- The Washington Times - Friday, February 1, 2002

Francis B. Coombs Jr., 50, was named managing editor of The Washington Times yesterday, succeeding William E. Giles, 72, who retired after four years in that position.
Mr. Coombs joined The Times in 1987 as assistant national editor. He then became the national editor and built and guided the staff that has become known for its exclusives, particularly in defense and national-security affairs, and aggressive pursuit of the news in an environment that has become ever more competitive.
"Fran was the inevitable managing editor, almost from the day he walked into the newsroom," said Wesley Pruden, the editor in chief of The Times, who made the appointment. "He relishes the 24-hour news cycle, finding stories first and leaving the competition to follow. He expects everyone to keep up, and understands that that's what makes working on a newspaper fun. He's the perfect fit for The Times. Our readers expect to get it first and get it right, the news without fear or favor for partisan advantage, and Fran will see that they will."
Said Mr. Coombs: "Following in Bill Giles' footsteps won't be an easy task. But Wes and I have worked together for 15 years now, and I share his vision of a newspaper that's serious about the business of news. Getting it first and getting it right is what it's all about and having lots of fun doing it."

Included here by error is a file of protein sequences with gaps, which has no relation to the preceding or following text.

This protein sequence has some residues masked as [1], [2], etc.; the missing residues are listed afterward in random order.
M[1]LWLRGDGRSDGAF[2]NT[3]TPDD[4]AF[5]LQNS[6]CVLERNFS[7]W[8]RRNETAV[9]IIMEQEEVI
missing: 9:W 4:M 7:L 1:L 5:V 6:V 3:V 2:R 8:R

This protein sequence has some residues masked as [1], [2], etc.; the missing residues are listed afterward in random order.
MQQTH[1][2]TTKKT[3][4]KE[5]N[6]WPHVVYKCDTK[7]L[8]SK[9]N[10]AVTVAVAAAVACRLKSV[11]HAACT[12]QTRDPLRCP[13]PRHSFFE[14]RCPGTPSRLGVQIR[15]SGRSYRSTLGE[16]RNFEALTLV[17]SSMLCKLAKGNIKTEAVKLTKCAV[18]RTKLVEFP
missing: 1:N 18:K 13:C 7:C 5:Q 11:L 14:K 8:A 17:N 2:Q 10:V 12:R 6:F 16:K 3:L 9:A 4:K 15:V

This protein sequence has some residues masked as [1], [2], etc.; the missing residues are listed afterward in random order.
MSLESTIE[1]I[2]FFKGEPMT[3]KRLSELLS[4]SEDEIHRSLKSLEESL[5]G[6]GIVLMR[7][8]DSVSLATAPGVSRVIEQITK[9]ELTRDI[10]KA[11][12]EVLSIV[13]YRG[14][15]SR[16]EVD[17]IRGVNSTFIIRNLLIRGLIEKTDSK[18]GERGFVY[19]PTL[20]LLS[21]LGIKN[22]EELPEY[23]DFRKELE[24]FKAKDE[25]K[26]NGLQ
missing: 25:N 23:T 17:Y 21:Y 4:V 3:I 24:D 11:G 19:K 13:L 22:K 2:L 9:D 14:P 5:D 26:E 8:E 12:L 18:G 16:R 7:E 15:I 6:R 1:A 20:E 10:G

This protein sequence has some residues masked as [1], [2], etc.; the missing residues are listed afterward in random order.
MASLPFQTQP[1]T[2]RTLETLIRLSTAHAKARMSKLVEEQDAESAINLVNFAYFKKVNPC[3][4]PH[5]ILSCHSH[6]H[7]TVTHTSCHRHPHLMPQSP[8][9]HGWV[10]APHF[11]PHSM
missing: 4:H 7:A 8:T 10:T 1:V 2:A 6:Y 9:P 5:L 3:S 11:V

He was born in Fort Campbell, Ky., and grew up in Kentucky, Massachusetts, Virginia and Germany. He's a graduate of the College of William and Mary. A hands-on manager with an investigative eye, he was founding editor of Words by Wire, a national news syndication service, and before that was a reporter for two Virginia newspapers, the Winchester Evening Star and the Roanoke Times & World News.
Mr. Coombs was named assistant managing editor in April 1994 and deputy managing editor in September 1997 before his appointment yesterday.
Mr. Giles, who came to the Times in 1997, epitomizes the traditional newspaperman who combines disinterested news judgment with a commitment to credibility. He was managing editor of the Southwest edition of the Wall Street Journal, and editor of the old National Observer, the national weekly newspaper published by Dow Jones & Co. He later became editor and vice president of the Detroit News, which won the Pulitzer Prize for public service in 1982 during his tenure. He returns this morning to his home in London, Ky.
Mr. Coombs begins his new job this morning, meeting with other editors and newspaper executives at an annual review and planning session in Pennsylvania.


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